This is a swelling of the nerve and scar tissue arising from the interdigital nerve usually between the 3rd and 4th metatarsals. It commonly presents as:
Pain radiating into the toes
Often associated with pins and needles and numbness
Pain increased by forefoot weightbearing activities and narrow fitting footwear.
Tips for Morton Neuroma
Avoid wearing narrow footwear and high heels (small heel is usually fine)
Ice to alleviate acute pain
Intrinsic foot muscle exercises
Self trigger point release plantar fascia, tight foot musculature – golf ball, frozen coke bottle
If these do not relieve your pain seek assessment with your physiotherapist for offloading of this issue which may involve the use of padding, taping, orthotics and further referral if required.
“Turf toe” – 1st toe pain
A sprain to this joint is a common injury in athletes where the ligament and joint is damaged. This is usually a “bending” injury.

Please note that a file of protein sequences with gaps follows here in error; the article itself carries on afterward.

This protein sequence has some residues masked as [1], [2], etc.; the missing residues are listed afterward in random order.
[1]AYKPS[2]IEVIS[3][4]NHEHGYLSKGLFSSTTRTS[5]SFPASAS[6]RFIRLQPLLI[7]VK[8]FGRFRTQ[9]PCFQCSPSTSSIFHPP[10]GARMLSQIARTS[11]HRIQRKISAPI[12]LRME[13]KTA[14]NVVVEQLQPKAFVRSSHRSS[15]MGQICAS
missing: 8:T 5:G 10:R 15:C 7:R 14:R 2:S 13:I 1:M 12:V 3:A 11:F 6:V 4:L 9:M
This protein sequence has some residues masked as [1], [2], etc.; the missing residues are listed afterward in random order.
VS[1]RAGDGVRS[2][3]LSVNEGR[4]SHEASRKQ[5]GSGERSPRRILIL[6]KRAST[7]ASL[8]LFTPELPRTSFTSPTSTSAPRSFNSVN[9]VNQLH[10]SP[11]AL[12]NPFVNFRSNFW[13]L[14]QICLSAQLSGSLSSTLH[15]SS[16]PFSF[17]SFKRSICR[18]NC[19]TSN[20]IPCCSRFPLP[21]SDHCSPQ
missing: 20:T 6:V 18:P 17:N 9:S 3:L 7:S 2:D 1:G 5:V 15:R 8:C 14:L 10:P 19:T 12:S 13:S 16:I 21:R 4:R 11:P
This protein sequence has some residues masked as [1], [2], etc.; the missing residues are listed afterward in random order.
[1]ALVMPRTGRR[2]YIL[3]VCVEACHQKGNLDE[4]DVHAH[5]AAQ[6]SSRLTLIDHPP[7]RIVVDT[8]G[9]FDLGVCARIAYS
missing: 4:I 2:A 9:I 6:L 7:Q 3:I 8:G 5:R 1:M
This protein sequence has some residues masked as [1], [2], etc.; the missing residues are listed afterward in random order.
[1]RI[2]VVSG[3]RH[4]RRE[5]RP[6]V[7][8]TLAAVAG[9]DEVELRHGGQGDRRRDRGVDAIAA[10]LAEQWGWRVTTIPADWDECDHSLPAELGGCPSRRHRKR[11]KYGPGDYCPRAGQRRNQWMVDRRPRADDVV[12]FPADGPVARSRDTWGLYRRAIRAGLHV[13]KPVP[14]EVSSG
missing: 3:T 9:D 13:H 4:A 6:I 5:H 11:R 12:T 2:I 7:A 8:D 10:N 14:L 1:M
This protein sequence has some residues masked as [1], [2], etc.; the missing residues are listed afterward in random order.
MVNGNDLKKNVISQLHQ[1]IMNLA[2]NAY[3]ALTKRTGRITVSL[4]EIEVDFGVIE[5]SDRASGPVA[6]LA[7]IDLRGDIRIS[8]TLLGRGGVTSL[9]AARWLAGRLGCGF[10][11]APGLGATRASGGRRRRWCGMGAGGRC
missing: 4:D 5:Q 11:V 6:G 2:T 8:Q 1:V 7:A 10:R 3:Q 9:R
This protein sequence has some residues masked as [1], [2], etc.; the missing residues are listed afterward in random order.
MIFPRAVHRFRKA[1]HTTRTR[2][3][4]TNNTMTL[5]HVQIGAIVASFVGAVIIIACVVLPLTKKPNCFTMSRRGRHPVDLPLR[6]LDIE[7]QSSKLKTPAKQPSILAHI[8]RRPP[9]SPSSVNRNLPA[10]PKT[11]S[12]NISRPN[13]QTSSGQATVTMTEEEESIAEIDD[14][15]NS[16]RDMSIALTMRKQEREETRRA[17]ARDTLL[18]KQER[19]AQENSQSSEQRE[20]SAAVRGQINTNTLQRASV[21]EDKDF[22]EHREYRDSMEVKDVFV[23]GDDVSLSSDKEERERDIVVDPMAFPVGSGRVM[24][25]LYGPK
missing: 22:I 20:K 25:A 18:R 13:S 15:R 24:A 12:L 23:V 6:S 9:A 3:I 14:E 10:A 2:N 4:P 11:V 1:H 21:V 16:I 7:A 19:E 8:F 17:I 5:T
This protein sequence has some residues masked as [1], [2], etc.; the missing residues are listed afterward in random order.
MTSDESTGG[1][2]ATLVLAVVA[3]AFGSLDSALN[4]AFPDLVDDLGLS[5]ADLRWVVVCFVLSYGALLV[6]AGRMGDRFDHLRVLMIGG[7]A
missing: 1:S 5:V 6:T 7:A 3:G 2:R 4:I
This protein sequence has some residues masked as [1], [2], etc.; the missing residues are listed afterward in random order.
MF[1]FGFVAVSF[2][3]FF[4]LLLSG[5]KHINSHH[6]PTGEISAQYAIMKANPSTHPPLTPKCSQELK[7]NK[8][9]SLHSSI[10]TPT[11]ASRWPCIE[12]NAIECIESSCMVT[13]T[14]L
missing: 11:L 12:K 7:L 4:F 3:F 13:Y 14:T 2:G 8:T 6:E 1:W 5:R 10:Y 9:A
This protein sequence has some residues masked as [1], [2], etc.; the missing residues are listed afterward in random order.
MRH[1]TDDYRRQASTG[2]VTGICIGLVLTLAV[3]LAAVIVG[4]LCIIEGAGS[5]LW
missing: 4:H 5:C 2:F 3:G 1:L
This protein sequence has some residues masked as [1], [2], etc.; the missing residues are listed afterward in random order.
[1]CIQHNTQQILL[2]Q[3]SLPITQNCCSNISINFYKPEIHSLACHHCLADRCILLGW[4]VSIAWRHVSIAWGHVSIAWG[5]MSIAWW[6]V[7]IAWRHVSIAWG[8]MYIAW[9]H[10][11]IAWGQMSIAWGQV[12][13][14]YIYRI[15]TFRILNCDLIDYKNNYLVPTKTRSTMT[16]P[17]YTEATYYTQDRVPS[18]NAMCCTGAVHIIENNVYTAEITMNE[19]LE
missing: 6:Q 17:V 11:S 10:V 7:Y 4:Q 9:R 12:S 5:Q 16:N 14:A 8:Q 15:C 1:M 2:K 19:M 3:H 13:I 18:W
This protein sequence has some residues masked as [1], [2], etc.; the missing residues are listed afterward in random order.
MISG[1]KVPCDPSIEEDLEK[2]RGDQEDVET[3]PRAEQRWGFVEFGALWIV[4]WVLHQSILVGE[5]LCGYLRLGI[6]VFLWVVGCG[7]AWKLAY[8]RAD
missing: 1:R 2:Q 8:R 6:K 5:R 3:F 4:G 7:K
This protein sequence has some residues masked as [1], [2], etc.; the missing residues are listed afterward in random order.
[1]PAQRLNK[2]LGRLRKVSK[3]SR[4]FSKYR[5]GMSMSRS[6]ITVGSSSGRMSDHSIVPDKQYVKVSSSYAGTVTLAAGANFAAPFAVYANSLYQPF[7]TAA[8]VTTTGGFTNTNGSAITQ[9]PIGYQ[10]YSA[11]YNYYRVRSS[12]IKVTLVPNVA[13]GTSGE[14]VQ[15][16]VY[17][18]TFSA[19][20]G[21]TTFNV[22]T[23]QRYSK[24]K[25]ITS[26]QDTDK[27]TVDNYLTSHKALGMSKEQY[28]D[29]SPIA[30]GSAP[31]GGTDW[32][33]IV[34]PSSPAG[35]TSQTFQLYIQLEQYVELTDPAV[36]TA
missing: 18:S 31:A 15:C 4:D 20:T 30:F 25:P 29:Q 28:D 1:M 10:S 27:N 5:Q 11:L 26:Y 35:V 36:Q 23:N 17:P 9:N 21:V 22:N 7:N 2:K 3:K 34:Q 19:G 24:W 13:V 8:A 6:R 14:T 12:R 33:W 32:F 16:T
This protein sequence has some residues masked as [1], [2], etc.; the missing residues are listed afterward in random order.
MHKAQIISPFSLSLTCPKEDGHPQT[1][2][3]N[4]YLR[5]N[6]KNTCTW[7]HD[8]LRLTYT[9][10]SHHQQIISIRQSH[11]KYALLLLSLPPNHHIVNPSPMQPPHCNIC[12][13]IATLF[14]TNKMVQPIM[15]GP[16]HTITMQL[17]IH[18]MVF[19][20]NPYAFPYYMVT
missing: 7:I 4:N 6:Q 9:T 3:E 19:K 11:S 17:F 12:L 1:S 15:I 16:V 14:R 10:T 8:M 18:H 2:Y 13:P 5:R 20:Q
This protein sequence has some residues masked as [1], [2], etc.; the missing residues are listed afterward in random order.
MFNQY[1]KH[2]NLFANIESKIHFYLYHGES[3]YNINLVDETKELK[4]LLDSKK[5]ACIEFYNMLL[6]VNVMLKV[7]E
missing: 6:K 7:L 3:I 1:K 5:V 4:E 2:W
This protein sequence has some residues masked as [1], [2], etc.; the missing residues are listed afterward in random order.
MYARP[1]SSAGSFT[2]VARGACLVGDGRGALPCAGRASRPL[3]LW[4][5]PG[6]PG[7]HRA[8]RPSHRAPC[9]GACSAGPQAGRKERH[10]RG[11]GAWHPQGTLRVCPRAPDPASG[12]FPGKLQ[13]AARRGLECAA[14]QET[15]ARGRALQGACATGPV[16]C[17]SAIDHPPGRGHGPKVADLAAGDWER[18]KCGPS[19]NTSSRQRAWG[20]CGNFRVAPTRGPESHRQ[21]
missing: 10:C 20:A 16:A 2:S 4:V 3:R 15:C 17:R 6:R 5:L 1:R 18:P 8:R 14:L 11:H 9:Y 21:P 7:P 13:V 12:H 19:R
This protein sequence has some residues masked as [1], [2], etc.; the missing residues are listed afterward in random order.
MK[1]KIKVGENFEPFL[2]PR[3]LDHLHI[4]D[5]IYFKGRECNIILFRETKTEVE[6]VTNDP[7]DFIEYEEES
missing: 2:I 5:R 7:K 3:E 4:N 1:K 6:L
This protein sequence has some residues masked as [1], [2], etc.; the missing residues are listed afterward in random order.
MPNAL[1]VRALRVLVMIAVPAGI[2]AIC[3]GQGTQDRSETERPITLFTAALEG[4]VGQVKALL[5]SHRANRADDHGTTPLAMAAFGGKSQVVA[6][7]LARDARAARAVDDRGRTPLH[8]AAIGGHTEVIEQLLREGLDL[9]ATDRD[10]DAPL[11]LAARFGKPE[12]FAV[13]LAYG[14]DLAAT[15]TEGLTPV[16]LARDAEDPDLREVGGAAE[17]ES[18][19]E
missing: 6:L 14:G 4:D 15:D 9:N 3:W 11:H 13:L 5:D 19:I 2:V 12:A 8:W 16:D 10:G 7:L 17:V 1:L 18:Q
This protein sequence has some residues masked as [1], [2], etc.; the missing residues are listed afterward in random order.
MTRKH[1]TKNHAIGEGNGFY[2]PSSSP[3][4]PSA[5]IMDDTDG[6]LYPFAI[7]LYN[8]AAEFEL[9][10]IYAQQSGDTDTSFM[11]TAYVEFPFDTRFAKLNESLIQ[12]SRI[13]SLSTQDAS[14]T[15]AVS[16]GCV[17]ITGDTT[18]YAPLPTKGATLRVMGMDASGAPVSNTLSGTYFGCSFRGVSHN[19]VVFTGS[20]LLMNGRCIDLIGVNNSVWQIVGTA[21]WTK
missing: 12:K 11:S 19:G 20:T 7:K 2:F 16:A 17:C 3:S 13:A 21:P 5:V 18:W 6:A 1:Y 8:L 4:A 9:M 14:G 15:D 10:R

Swelling and occasional redness at the joint
Pain aggravated by movements of the toe
Pain aggravated by weightbearing
Reduced range of movement of the toe‘
Tips for Turf Toe
To avoid further injury avoid training on artificial turf where possible
Ensure you have correct footwear
Ensure you have adequate ankle movement – if not stretch calves – both bent and straight knee stretch
This is a “blanket term” used to describe lateral foot pain including issues with the cuboid itself. It may include issues with the peroneal tendons (running down the outside of the lower leg) also.
In typical cuboid syndrome you may suffer from:
Pain particularly with weight-bearing on the outside of your foot
May be a history of a recent ankle sprain
You may have excessively pronated (flat) feet
There may be a visible depression over the outside of your footYou may simply have lateral foot pain and the restricted movement of the cuboid bone may be implicated as the cause of this.
Tips for Cuboid Syndrome
RICE can be used in an acute setting
R = relative rest
I = ice
C = compression
E = elevation
- If you are suffering from lateral foot pain that hasn’t resolved over a 72 hour period you need to see a physiotherapist for a thorough assessment of the cause and you may then be given self treatment exercises that will assist in the resolution of your issue.